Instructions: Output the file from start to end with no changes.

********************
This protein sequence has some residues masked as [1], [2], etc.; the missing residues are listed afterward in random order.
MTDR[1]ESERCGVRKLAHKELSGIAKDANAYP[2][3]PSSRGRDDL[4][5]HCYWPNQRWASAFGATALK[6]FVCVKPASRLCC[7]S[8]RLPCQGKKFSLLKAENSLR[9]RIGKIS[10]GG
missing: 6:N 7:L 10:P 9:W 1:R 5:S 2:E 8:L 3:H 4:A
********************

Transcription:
This protein sequence has some residues masked as [1], [2], etc.; the missing residues are listed afterward in random order.
MTDR[1]ESERCGVRKLAHKELSGIAKDANAYP[2][3]PSSRGRDDL[4][5]HCYWPNQRWASAFGATALK[6]FVCVKPASRLCC[7]S[8]RLPCQGKKFSLLKAENSLR[9]RIGKIS[10]GG
missing: 6:N 7:L 10:P 9:W 1:R 5:S 2:E 8:L 3:H 4:A